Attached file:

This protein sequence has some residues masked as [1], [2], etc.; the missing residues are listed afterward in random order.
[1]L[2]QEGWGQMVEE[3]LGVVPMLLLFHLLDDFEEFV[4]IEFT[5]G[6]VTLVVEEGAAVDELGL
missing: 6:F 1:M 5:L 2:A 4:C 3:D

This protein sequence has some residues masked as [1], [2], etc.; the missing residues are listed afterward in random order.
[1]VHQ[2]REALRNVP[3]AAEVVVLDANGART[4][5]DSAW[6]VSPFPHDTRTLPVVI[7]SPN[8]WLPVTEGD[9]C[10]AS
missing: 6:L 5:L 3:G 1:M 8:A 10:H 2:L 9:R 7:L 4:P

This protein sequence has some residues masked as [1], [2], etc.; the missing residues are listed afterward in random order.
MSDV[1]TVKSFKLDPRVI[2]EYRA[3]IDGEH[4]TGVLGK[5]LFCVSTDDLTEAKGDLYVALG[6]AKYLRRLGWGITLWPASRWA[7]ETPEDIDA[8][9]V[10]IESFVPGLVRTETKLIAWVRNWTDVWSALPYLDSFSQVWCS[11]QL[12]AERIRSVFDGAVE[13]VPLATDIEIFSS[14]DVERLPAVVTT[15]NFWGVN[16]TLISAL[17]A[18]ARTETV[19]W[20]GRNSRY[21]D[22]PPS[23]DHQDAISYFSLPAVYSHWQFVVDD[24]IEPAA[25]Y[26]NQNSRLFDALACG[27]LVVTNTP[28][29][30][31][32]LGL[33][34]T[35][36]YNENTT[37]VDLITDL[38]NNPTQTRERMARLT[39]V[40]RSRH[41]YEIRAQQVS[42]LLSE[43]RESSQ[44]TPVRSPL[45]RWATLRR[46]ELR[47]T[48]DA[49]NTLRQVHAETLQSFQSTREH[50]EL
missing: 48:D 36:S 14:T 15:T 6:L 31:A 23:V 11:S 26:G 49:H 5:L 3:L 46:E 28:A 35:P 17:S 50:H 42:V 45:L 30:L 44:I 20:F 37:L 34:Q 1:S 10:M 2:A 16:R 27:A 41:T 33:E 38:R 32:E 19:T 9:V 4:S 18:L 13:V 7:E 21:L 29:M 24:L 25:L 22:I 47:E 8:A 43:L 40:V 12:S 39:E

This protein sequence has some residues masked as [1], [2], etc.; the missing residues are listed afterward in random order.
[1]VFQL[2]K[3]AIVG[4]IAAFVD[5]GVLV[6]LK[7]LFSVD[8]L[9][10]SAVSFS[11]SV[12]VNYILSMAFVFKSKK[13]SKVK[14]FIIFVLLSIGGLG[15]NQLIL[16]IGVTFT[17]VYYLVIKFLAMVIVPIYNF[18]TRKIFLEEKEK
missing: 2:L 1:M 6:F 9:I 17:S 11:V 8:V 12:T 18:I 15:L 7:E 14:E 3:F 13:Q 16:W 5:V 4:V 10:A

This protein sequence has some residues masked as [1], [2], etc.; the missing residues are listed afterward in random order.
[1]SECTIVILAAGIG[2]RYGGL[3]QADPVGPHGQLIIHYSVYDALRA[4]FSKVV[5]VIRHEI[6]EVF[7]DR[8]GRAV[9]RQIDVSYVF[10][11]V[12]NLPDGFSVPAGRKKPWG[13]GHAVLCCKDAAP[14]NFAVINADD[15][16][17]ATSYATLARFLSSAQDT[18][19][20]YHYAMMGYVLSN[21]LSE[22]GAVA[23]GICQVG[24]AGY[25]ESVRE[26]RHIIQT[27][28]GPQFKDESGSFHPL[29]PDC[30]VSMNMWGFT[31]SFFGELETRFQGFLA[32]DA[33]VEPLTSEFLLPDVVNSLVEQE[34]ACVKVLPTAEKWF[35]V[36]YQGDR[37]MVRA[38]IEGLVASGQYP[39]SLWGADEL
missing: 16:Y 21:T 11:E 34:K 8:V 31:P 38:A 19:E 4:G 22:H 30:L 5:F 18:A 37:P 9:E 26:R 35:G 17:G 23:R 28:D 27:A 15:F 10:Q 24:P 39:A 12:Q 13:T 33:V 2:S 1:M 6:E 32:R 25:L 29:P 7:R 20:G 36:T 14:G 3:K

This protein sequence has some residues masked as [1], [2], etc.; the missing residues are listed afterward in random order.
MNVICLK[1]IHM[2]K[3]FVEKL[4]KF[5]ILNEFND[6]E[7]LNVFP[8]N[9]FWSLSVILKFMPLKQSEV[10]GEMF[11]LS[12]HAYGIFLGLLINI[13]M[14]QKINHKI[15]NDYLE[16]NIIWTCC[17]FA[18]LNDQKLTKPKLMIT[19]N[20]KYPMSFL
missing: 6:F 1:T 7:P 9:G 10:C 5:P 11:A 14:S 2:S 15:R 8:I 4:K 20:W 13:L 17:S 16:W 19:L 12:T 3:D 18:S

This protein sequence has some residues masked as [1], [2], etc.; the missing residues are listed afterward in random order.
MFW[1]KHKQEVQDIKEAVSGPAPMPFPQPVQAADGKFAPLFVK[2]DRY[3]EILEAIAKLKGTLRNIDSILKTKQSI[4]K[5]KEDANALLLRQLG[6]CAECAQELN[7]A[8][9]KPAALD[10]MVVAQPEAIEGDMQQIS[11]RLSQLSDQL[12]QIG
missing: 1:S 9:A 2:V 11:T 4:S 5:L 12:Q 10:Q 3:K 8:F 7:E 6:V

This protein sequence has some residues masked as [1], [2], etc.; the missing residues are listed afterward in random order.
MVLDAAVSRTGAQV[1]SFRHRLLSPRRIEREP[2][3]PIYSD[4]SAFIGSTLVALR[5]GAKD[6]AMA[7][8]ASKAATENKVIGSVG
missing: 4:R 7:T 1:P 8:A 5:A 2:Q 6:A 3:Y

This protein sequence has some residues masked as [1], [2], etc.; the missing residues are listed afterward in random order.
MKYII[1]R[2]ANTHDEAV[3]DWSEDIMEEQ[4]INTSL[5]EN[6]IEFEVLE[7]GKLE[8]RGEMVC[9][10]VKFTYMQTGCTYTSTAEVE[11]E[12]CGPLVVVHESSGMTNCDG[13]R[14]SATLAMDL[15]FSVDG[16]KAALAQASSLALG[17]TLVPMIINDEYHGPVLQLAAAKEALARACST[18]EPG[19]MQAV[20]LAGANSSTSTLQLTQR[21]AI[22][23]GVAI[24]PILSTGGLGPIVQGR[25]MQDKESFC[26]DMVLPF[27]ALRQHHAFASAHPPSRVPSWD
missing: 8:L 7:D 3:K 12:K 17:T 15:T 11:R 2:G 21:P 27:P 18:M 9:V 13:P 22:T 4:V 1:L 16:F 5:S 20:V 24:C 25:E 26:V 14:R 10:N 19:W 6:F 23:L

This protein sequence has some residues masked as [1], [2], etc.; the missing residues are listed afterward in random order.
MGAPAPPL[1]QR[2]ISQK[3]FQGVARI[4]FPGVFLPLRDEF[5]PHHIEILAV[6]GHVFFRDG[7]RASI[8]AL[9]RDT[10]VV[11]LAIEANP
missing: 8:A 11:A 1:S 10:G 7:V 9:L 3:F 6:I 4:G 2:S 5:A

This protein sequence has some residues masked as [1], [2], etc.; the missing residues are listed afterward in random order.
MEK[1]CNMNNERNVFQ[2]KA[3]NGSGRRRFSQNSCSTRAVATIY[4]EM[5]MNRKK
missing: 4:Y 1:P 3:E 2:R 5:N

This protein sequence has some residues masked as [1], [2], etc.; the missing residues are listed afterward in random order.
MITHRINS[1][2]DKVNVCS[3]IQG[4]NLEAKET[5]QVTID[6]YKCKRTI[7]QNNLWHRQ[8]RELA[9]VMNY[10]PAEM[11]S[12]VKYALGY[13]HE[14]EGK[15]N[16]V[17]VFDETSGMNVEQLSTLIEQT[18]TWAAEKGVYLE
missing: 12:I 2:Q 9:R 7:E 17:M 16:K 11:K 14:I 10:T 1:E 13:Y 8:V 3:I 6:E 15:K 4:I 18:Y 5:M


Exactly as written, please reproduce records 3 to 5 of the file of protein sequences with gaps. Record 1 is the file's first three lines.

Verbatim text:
This protein sequence has some residues masked as [1], [2], etc.; the missing residues are listed afterward in random order.
MSDV[1]TVKSFKLDPRVI[2]EYRA[3]IDGEH[4]TGVLGK[5]LFCVSTDDLTEAKGDLYVALG[6]AKYLRRLGWGITLWPASRWA[7]ETPEDIDA[8][9]V[10]IESFVPGLVRTETKLIAWVRNWTDVWSALPYLDSFSQVWCS[11]QL[12]AERIRSVFDGAVE[13]VPLATDIEIFSS[14]DVERLPAVVTT[15]NFWGVN[16]TLISAL[17]A[18]ARTETV[19]W[20]GRNSRY[21]D[22]PPS[23]DHQDAISYFSLPAVYSHWQFVVDD[24]IEPAA[25]Y[26]NQNSRLFDALACG[27]LVVTNTP[28][29][30][31][32]LGL[33][34]T[35][36]YNENTT[37]VDLITDL[38]NNPTQTRERMARLT[39]V[40]RSRH[41]YEIRAQQVS[42]LLSE[43]RESSQ[44]TPVRSPL[45]RWATLRR[46]ELR[47]T[48]DA[49]NTLRQVHAETLQSFQSTREH[50]EL
missing: 48:D 36:S 14:T 15:T 6:L 31:A 23:V 11:S 26:G 49:H 5:L 3:L 46:E 28:A 35:P 17:S 50:H 42:V 45:L 30:L 44:I 20:F 37:L 34:Q 1:S 10:M 2:A 16:R 27:A 41:T 33:E 38:R 32:E 19:T 9:V 4:S 18:L 13:V 7:E 21:L 29:M 24:L 25:L 22:I 47:E 8:A 43:L 40:V 12:S 39:E

This protein sequence has some residues masked as [1], [2], etc.; the missing residues are listed afterward in random order.
[1]VFQL[2]K[3]AIVG[4]IAAFVD[5]GVLV[6]LK[7]LFSVD[8]L[9][10]SAVSFS[11]SV[12]VNYILSMAFVFKSKK[13]SKVK[14]FIIFVLLSIGGLG[15]NQLIL[16]IGVTFT[17]VYYLVIKFLAMVIVPIYNF[18]TRKIFLEEKEK
missing: 2:L 1:M 6:F 9:I 17:S 11:V 8:V 12:T 18:I 15:L 7:E 14:E 3:F 13:Q 16:W 5:V 4:V 10:A

This protein sequence has some residues masked as [1], [2], etc.; the missing residues are listed afterward in random order.
[1]SECTIVILAAGIG[2]RYGGL[3]QADPVGPHGQLIIHYSVYDALRA[4]FSKVV[5]VIRHEI[6]EVF[7]DR[8]GRAV[9]RQIDVSYVF[10][11]V[12]NLPDGFSVPAGRKKPWG[13]GHAVLCCKDAAP[14]NFAVINADD[15][16][17]ATSYATLARFLSSAQDT[18][19][20]YHYAMMGYVLSN[21]LSE[22]GAVA[23]GICQVG[24]AGY[25]ESVRE[26]RHIIQT[27][28]GPQFKDESGSFHPL[29]PDC[30]VSMNMWGFT[31]SFFGELETRFQGFLA[32]DA[33]VEPLTSEFLLPDVVNSLVEQE[34]ACVKVLPTAEKWF[35]V[36]YQGDR[37]MVRA[38]IEGLVASGQYP[39]SLWGADEL
missing: 16:Y 21:T 11:E 34:K 8:V 31:P 38:A 19:E 4:G 22:H 30:L 5:F 18:A 37:P 9:E 26:R 35:G 17:G 23:R 28:D 27:A 15:F 10:Q 24:P 39:A 12:Q 13:T 33:V 2:S 1:M 6:E 32:R 25:L 29:P 7:R 20:G 36:T 14:G 3:K